A team of French scientists have conducted experiments which suggest that trees make noises when they are thirsty.
The tests, run at Grenoble University, have revealed ultrasonic pops, released too quickly for the human ear to detect, in slivers of pine.
The slivers were immersed in a hydrogel that was then treated to approximate an arid environment. Using sensitive equipment, scientists listened to the resulting air bubbles.
Says lead researcher Philippe Marmottant: “The majority of the sounds that we heard were linked to bubbles. I say majority, because there may be other causes like cracks in the wood or insects. But the majority of sounds occur during cavitations (tiny air bubbles that pop out in the water).”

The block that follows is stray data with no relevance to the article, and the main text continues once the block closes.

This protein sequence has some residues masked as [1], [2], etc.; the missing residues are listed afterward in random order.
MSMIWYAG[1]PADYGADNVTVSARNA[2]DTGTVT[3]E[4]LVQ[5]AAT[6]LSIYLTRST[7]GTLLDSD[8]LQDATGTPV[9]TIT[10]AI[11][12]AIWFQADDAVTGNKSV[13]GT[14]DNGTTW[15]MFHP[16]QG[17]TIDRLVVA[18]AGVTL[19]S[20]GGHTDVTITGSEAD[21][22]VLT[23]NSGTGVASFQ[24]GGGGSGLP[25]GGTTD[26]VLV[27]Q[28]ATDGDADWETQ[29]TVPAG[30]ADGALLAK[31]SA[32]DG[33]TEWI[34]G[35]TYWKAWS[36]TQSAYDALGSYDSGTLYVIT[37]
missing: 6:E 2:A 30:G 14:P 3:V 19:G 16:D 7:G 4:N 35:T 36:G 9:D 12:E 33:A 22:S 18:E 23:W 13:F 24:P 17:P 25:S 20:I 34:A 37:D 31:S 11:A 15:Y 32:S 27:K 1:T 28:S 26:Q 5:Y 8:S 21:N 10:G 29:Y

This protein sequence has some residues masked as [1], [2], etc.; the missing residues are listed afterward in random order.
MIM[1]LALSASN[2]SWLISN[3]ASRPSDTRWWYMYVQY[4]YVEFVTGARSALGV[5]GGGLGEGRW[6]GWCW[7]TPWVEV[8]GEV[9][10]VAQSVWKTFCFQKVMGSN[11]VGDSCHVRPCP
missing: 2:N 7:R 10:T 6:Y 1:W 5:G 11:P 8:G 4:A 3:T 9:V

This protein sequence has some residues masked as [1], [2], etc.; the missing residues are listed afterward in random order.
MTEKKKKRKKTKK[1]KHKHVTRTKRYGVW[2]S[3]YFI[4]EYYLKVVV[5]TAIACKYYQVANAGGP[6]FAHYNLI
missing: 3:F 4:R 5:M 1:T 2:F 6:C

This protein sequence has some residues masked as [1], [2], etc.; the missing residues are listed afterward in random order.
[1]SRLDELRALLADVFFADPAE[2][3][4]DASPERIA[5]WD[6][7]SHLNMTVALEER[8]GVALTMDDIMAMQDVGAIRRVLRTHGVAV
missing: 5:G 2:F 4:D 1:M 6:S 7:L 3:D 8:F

The air bubbles are a sign that the tree is trying to vacuum up water from the ground through its root system, pulling it up through a complex system of xylem tubes. In times of drought, trees enter a state of tension.
Some species of trees can heal themselves, says Katherine McCulloh, a plant ecophysiologist at Oregon State University in the US. Others, however, will die from lack of moisture.
The race is now on across the globe to develop devices to detect trees in need of moisture. Such tools can address the
issue of desert and overfarmed land. Acoustic sensor technology, similar to that used to monitor bridge cracks, looks promising, says Marmottant.
Category: Summer 2015